• Taito

List of cities

In addition to wards, the prefecture contains ordinary cities like those in other prefectures.

  • Akiruno
  • Akishima
  • Chofu
  • Fuchu
  • Fussa
  • Hachioji
  • Hamura
  • Higashikurume
  • Higashimurayama
  • Higashiyamato
  • Hino
  • Inagi
  • Kiyose
  • Kodaira
  • Koganei
  • Kokubunji
  • Komae
  • Kunitachi
  • Machida
  • Mitaka
  • Musashimurayama
  • Musashino
  • Nishi-tokyo
  • Ome
  • Tachikawa
  • Tama

Districts, sub-prefectures, towns and villages

Enlarge
The Tokyo Metropolitan Government Building located in west Shinjuku is the tallest building in Tokyo
  • Nishitama
    • Hinohara
    • Hinode
    • Itsukaichi (present Akiruno)
    • Mizuho
    • Okutama

The following are towns and villages on islands.

  • Hachijo sub-prefecture
    • Aogashima
    • Hachijo
  • Miyake sub-prefecture
    • Mikurajima
    • Miyake
  • Ogasawara sub-prefecture
    • Ogasawara
  • Oshima sub-prefecture
    • Kozushima
    • Niijima
    • Oshima
    • Toshima

The list is in their standard codes for areas of prefectures and municipalities for statistical use.


Lakes, Mountains, and Islands

The following lakes are in Tokyo:

The following mountains are in Tokyo:

  • Mt. Kumotori
  • Mt. Takao
  • Mt. Mitake
  • Mt. Mihara

The following islands are in Tokyo:

  • In Tokyo Bay:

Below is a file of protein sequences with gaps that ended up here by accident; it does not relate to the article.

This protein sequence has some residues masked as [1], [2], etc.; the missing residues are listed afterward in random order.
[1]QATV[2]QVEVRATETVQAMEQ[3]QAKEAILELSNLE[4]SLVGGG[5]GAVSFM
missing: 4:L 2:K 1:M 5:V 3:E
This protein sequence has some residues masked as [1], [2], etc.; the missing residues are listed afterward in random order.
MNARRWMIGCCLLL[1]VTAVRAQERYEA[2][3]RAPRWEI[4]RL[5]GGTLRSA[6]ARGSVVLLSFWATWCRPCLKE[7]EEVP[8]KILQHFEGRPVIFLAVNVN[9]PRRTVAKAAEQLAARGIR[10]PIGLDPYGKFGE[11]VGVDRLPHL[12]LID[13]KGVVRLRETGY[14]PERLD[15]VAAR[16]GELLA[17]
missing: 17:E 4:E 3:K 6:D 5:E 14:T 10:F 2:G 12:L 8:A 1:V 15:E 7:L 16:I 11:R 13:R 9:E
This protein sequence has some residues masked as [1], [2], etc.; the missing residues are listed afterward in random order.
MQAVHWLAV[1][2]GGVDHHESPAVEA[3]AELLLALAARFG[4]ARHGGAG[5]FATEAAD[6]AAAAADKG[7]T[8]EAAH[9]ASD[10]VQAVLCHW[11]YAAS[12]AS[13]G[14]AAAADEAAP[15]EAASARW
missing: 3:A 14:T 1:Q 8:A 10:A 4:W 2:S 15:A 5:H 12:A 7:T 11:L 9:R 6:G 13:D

• In the Izu Islands:
    • Oshima (or Izu Oshima)
    • Toshima
    • Niijima
    • Kozushima
    • Miyakejima
    • Mikurajima
    • Hachijojima
  • In the Ogasawara Islands:
    • Chichjima
    • Hahajima
    • Kita Iwo Jima
    • Iwo Jima
    • Minami Iwo Jima
    • Minami Torishima (Easternmost point in Japan)
    • Oki no Torishima (Southernmost point in Japan)
    • Nishi no Shima

Economy

Enlarge
Shibuya, considered the center of Japanese youth culture, boasts one of the world's busiest pedestrian crossings, the Scramble Crossing in front of the Hachikō exit of Shibuya station.
Enlarge
Central south-east Tokyo (viewed from Tokyo City Hall) spreads out as far as the eye can see.
Enlarge
Tokyo truly comes alive by night, when crucial business deals are sealed in izakaya bars over glasses of sake.
Enlarge
Yasukuni Shrine, final resting place for many of Japan's war dead, constantly remains a controversial reminder of Japan's modern history.

Tokyo is home to an enormous number of companies in many sectors of the national and world economy. For a partial list, see List of companies headquartered in Tokyo.


Demographics

By age (2002):

  • Juveniles (0-14): 1.43 million (12%)
  • Working population (15-64): 8.5 million (71.4%)
  • Aged population (65+): 1.98 million (16.6%)

Foreign resident population: 327,000 (2001)


Net population growth: +68,000 (2000 to 2001)


Culture

Religious landmarks in Tokyo:

Major universities in Tokyo:

Baseball clubs in Tokyo:

Football (soccer) clubs in Tokyo:

Neighborhoods

Sights

's swooping curves, designed by , welcome international visitors fresh from .
Enlarge
Tokyo International Forum's swooping curves, designed by architect Rafael Vinoly, welcome international visitors fresh from Tokyo station.

Some famous places for sight-seeing include:

See also: Tourism in Japan
Enlarge